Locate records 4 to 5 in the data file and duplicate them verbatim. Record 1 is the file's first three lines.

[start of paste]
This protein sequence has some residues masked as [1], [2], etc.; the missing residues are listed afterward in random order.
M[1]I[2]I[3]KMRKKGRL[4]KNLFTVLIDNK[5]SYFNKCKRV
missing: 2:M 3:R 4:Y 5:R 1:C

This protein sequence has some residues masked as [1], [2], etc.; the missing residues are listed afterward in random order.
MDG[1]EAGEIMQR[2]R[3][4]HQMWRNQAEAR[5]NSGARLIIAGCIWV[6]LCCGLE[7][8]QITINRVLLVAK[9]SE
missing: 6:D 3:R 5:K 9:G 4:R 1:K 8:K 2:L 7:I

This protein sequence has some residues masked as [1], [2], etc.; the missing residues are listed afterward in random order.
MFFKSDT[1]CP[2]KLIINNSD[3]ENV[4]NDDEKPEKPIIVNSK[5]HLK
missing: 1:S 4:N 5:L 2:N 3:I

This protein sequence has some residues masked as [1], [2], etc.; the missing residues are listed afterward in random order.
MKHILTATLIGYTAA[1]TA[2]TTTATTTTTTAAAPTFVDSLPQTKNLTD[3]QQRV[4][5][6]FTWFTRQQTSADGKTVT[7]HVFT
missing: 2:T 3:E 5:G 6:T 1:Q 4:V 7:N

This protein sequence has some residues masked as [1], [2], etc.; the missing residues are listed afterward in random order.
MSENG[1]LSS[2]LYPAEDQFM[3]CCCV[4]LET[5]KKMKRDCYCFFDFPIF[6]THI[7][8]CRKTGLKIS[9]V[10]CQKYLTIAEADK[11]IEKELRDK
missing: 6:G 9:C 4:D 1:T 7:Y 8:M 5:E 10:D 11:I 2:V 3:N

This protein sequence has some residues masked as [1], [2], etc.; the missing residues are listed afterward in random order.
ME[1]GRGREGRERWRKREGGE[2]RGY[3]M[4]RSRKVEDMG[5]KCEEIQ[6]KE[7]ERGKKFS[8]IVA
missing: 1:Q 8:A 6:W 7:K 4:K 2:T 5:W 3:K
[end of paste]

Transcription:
This protein sequence has some residues masked as [1], [2], etc.; the missing residues are listed afterward in random order.
MKHILTATLIGYTAA[1]TA[2]TTTATTTTTTAAAPTFVDSLPQTKNLTD[3]QQRV[4][5][6]FTWFTRQQTSADGKTVT[7]HVFT
missing: 2:T 3:E 5:G 6:T 1:Q 4:V 7:N

This protein sequence has some residues masked as [1], [2], etc.; the missing residues are listed afterward in random order.
MSENG[1]LSS[2]LYPAEDQFM[3]CCCV[4]LET[5]KKMKRDCYCFFDFPIF[6]THI[7][8]CRKTGLKIS[9]V[10]CQKYLTIAEADK[11]IEKELRDK
missing: 6:G 9:C 4:D 1:T 7:Y 8:M 5:E 10:D 11:I 2:V 3:N